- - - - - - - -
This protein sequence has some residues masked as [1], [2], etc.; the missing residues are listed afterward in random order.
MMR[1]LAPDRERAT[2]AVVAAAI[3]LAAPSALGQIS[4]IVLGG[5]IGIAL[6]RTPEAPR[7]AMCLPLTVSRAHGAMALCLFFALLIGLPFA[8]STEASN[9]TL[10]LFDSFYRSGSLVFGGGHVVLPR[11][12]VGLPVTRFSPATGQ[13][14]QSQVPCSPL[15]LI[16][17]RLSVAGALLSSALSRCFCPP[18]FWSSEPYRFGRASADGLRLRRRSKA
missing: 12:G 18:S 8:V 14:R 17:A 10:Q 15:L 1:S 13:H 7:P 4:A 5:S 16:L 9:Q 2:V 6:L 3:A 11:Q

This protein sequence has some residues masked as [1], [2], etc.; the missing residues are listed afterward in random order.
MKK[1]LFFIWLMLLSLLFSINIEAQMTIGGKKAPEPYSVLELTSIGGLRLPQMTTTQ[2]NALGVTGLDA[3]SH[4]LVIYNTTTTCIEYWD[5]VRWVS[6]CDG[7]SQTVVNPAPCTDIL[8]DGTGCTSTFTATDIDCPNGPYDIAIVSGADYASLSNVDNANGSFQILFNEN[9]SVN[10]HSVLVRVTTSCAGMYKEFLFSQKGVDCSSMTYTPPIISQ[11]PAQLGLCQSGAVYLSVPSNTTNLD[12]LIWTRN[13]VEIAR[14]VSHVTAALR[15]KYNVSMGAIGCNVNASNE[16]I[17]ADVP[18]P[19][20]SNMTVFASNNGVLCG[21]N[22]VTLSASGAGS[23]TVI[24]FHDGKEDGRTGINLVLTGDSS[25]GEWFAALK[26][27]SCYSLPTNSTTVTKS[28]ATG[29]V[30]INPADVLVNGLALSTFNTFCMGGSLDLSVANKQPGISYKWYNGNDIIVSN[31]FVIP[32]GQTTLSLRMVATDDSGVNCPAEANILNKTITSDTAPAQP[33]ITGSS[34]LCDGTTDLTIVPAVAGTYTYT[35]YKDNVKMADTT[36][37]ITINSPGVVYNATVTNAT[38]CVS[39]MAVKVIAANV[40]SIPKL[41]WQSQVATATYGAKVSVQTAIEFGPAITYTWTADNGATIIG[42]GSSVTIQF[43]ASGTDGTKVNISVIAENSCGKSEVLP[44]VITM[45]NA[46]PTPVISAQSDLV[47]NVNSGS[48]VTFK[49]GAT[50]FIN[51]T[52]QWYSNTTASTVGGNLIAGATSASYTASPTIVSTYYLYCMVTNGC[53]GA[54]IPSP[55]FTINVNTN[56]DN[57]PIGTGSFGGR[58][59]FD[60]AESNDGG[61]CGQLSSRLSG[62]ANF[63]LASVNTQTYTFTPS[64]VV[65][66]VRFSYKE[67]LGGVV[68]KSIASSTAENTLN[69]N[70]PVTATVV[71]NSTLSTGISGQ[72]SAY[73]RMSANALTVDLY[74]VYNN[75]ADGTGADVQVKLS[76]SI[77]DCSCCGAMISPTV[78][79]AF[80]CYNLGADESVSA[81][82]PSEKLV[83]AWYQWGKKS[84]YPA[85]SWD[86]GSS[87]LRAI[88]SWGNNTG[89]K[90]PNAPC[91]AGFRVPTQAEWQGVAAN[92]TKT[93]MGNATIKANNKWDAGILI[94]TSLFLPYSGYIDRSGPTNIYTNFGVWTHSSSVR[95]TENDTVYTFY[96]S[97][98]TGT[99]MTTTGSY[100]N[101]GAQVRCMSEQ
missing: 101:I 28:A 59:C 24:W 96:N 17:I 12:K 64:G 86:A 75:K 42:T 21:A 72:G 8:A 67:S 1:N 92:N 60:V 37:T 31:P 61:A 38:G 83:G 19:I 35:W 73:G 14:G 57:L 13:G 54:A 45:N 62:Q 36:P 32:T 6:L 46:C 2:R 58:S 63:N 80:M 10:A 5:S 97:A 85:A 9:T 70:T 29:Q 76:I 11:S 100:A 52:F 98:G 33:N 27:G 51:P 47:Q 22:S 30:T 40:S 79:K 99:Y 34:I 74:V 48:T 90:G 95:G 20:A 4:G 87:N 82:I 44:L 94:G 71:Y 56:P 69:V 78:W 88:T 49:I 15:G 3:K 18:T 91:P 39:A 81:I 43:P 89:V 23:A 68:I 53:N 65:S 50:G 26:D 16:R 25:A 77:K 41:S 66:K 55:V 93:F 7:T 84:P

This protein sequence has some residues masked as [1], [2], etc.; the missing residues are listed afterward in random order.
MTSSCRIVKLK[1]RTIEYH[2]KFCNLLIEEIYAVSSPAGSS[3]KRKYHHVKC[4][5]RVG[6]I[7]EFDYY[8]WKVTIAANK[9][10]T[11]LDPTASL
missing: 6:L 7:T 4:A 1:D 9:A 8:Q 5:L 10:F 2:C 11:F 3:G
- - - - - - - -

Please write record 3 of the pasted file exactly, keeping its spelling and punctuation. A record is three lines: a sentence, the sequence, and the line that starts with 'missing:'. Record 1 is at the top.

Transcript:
This protein sequence has some residues masked as [1], [2], etc.; the missing residues are listed afterward in random order.
MTSSCRIVKLK[1]RTIEYH[2]KFCNLLIEEIYAVSSPAGSS[3]KRKYHHVKC[4][5]RVG[6]I[7]EFDYY[8]WKVTIAANK[9][10]T[11]LDPTASL
missing: 6:L 7:T 4:A 1:D 9:A 8:Q 5:L 10:F 2:C 11:F 3:G